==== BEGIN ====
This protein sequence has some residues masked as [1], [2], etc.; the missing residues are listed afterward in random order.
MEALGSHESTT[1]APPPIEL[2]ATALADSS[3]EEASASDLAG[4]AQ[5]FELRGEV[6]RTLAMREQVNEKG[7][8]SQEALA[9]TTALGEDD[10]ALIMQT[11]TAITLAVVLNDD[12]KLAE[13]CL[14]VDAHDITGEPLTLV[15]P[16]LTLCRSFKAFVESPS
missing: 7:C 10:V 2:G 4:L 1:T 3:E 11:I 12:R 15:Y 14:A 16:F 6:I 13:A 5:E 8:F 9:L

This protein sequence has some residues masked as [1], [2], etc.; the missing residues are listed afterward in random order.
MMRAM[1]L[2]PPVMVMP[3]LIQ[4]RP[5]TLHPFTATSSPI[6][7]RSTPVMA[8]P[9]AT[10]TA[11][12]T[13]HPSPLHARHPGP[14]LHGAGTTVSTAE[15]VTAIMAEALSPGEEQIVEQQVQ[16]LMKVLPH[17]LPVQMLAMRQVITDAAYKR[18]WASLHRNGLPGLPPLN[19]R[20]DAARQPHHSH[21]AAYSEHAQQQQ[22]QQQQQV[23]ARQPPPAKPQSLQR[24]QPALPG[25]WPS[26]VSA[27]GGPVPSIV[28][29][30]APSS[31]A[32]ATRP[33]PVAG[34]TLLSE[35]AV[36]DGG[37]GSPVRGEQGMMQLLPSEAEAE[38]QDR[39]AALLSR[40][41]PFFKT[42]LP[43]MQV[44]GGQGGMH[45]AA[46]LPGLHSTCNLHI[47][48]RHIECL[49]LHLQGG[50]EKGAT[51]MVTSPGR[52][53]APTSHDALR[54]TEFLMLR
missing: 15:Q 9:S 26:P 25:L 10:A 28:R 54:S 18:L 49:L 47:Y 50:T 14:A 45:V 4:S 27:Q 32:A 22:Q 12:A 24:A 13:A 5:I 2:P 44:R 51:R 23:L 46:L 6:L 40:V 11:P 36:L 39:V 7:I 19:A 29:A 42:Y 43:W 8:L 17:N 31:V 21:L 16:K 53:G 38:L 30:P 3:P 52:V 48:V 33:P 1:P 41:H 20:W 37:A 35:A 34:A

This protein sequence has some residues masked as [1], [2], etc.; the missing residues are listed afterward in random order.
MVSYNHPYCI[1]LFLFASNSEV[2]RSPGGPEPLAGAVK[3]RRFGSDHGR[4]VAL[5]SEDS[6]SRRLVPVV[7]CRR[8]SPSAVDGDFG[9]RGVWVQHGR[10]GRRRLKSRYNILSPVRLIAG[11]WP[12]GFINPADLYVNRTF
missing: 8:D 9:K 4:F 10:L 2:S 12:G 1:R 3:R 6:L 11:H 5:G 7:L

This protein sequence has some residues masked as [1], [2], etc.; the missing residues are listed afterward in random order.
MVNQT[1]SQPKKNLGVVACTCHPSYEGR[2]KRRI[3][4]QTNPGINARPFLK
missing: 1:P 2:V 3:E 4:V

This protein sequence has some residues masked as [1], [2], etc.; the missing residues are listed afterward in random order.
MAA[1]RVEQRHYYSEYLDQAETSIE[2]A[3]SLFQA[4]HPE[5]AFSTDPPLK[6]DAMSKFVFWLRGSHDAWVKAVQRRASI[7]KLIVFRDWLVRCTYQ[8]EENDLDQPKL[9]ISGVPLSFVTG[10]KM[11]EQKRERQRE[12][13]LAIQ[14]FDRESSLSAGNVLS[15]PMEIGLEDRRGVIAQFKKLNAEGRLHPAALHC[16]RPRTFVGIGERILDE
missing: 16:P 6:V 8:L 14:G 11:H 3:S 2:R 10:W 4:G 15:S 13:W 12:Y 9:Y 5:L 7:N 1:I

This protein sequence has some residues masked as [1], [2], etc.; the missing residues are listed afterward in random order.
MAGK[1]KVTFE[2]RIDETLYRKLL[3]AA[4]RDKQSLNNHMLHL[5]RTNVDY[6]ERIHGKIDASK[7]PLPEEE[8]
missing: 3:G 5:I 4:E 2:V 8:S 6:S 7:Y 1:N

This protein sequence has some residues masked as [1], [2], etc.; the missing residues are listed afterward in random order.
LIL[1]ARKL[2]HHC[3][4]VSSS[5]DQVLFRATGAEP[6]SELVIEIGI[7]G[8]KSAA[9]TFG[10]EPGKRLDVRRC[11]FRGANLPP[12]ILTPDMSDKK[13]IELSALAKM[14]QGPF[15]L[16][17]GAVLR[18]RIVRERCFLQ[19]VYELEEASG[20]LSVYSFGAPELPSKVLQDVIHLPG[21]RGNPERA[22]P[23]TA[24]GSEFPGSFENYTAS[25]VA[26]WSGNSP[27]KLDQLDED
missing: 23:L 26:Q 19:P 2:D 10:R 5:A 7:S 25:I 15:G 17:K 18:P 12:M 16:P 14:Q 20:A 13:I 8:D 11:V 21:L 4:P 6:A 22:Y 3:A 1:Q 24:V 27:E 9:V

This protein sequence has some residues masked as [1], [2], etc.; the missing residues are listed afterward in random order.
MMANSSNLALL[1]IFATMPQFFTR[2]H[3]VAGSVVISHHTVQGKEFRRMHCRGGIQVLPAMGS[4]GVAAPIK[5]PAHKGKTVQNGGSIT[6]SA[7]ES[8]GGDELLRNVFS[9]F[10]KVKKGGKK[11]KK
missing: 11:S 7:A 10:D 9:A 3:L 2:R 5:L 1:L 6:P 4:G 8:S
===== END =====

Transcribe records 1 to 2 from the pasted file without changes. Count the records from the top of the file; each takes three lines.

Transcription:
This protein sequence has some residues masked as [1], [2], etc.; the missing residues are listed afterward in random order.
MEALGSHESTT[1]APPPIEL[2]ATALADSS[3]EEASASDLAG[4]AQ[5]FELRGEV[6]RTLAMREQVNEKG[7][8]SQEALA[9]TTALGEDD[10]ALIMQT[11]TAITLAVVLNDD[12]KLAE[13]CL[14]VDAHDITGEPLTLV[15]P[16]LTLCRSFKAFVESPS
missing: 7:C 10:V 2:G 4:L 1:T 3:E 11:I 12:R 15:Y 14:A 16:F 6:I 13:A 5:E 8:F 9:L

This protein sequence has some residues masked as [1], [2], etc.; the missing residues are listed afterward in random order.
MMRAM[1]L[2]PPVMVMP[3]LIQ[4]RP[5]TLHPFTATSSPI[6][7]RSTPVMA[8]P[9]AT[10]TA[11][12]T[13]HPSPLHARHPGP[14]LHGAGTTVSTAE[15]VTAIMAEALSPGEEQIVEQQVQ[16]LMKVLPH[17]LPVQMLAMRQVITDAAYKR[18]WASLHRNGLPGLPPLN[19]R[20]DAARQPHHSH[21]AAYSEHAQQQQ[22]QQQQQV[23]ARQPPPAKPQSLQR[24]QPALPG[25]WPS[26]VSA[27]GGPVPSIV[28][29][30]APSS[31]A[32]ATRP[33]PVAG[34]TLLSE[35]AV[36]DGG[37]GSPVRGEQGMMQLLPSEAEAE[38]QDR[39]AALLSR[40][41]PFFKT[42]LP[43]MQV[44]GGQGGMH[45]AA[46]LPGLHSTCNLHI[47][48]RHIECL[49]LHLQGG[50]EKGAT[51]MVTSPGR[52][53]APTSHDALR[54]TEFLMLR
missing: 15:Q 9:S 26:P 25:L 10:A 28:R 54:S 18:L 49:L 47:Y 50:T 14:A 45:V 4:S 27:Q 32:A 22:Q 12:A 24:A 13:A 5:I 2:P 44:R 51:R 23:L 46:L 6:L 40:V 11:P 36:L 39:V 7:I 19:A 29:A 42:Y 43:W 8:L 17:N 31:V 21:L 16:K 53:G 38:L 30:P 3:P 52:V 48:V 33:P 1:P 41:H 20:W 37:A 35:A 34:A